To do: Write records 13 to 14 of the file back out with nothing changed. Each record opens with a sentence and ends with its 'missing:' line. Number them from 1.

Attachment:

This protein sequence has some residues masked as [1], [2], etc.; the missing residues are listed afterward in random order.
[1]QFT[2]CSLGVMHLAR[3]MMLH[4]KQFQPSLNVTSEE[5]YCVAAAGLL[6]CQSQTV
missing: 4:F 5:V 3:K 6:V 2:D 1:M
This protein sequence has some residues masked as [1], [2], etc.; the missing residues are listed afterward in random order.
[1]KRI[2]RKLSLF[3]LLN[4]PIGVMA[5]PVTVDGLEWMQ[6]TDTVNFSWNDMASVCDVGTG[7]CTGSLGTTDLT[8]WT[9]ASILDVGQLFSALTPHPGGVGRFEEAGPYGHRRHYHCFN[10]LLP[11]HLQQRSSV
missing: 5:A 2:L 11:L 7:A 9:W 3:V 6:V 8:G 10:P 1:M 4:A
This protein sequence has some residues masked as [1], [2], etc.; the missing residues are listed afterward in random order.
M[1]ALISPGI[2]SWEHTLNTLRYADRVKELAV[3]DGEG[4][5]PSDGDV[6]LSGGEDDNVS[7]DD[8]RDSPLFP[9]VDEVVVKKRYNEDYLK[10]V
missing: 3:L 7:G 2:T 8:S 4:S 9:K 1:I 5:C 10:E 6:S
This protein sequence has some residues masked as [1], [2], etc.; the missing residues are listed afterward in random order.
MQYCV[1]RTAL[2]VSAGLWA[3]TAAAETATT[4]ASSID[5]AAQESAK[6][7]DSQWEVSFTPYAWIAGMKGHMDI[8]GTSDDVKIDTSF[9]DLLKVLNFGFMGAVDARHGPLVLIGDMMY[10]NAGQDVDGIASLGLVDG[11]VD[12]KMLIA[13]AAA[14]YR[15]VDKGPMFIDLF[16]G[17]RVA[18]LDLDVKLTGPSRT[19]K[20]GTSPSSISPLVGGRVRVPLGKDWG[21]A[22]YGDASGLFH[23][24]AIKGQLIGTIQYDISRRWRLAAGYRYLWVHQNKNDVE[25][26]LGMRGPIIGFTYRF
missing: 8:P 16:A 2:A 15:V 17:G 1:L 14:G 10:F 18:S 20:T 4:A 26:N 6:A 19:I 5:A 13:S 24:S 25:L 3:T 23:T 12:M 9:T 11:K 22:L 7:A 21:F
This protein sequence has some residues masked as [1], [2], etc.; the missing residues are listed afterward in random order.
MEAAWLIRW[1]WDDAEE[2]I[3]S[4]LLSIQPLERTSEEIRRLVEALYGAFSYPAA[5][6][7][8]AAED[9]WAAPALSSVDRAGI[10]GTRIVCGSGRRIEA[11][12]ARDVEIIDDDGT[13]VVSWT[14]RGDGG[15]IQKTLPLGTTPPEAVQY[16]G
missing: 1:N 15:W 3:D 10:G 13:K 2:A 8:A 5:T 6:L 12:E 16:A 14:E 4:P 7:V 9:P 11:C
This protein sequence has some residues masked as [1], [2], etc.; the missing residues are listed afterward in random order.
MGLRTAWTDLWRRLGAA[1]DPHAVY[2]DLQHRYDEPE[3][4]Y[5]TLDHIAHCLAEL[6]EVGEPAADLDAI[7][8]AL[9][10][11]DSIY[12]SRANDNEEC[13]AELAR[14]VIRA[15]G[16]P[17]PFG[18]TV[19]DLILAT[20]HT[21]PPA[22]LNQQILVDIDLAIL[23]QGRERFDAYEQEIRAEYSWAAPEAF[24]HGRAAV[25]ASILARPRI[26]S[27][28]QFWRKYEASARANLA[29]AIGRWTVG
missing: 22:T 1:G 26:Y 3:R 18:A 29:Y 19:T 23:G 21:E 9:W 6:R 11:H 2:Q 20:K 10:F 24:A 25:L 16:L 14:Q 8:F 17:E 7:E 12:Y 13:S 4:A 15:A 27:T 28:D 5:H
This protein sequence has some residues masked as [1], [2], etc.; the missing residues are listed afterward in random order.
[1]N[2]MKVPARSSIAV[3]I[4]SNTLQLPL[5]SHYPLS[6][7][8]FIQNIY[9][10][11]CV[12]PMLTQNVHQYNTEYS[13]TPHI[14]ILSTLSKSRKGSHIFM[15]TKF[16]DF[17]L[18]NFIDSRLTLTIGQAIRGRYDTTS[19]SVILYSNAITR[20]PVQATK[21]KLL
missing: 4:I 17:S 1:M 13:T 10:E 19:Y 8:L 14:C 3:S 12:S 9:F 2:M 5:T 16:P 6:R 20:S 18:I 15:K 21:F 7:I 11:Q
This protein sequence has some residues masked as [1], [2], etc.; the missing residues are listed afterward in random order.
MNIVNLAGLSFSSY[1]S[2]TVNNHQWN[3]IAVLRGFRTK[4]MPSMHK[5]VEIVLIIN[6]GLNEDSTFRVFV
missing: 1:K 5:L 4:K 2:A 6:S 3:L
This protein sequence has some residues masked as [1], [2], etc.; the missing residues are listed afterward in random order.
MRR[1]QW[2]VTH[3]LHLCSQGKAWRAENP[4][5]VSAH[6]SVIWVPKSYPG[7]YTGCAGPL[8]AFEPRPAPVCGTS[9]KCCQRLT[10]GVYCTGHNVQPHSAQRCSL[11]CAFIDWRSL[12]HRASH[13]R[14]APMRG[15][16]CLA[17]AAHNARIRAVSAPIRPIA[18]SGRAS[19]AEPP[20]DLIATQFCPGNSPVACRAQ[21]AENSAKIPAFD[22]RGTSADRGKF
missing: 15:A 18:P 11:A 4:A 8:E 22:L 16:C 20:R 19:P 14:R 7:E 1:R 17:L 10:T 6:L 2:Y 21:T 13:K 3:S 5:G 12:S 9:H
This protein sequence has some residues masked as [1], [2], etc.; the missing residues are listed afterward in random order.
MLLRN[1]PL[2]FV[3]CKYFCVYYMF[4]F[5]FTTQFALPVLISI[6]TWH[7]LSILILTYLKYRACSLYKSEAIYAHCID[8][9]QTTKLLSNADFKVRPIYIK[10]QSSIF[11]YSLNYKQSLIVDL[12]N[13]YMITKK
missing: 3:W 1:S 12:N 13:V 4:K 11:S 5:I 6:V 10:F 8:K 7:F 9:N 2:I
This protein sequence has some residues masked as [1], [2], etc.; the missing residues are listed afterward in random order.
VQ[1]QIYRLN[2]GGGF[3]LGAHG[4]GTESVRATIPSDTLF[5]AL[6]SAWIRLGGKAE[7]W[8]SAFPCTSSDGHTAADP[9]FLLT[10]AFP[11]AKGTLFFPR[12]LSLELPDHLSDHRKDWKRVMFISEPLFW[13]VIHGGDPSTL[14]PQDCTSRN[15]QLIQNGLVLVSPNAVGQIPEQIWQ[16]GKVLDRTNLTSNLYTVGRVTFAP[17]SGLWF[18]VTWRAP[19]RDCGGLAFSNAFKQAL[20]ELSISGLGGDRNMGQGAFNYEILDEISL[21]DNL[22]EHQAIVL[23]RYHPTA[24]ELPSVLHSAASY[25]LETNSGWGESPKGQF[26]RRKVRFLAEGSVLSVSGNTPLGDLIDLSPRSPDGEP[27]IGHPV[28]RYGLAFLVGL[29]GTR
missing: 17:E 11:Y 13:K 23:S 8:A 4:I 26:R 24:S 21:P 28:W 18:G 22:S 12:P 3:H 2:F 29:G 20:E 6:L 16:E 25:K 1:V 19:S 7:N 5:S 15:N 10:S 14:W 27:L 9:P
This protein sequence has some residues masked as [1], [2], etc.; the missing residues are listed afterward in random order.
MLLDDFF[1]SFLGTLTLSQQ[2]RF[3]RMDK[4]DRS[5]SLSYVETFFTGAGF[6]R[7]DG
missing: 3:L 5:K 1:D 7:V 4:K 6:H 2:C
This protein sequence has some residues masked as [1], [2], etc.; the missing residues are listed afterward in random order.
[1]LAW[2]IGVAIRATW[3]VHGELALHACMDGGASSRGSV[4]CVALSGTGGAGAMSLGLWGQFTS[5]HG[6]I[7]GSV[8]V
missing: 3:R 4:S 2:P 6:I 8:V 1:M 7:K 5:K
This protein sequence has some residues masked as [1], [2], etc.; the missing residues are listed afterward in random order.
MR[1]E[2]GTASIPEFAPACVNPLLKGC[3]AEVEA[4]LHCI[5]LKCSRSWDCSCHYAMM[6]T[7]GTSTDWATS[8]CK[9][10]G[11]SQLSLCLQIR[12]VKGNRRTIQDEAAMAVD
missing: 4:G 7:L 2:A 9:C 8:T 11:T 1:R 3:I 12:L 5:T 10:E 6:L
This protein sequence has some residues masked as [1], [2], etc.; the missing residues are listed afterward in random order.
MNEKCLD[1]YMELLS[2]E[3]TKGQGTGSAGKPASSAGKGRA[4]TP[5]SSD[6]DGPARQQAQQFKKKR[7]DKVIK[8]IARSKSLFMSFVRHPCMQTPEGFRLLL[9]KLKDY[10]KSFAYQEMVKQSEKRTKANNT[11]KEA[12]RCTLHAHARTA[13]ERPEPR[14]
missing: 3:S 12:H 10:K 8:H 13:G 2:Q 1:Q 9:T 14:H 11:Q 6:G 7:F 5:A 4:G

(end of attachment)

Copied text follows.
This protein sequence has some residues masked as [1], [2], etc.; the missing residues are listed afterward in random order.
[1]LAW[2]IGVAIRATW[3]VHGELALHACMDGGASSRGSV[4]CVALSGTGGAGAMSLGLWGQFTS[5]HG[6]I[7]GSV[8]V
missing: 3:R 4:S 2:P 6:I 8:V 1:M 7:K 5:K
This protein sequence has some residues masked as [1], [2], etc.; the missing residues are listed afterward in random order.
MR[1]E[2]GTASIPEFAPACVNPLLKGC[3]AEVEA[4]LHCI[5]LKCSRSWDCSCHYAMM[6]T[7]GTSTDWATS[8]CK[9][10]G[11]SQLSLCLQIR[12]VKGNRRTIQDEAAMAVD
missing: 4:G 7:L 2:A 9:C 8:T 11:T 1:R 3:I 12:L 5:T 10:E 6:L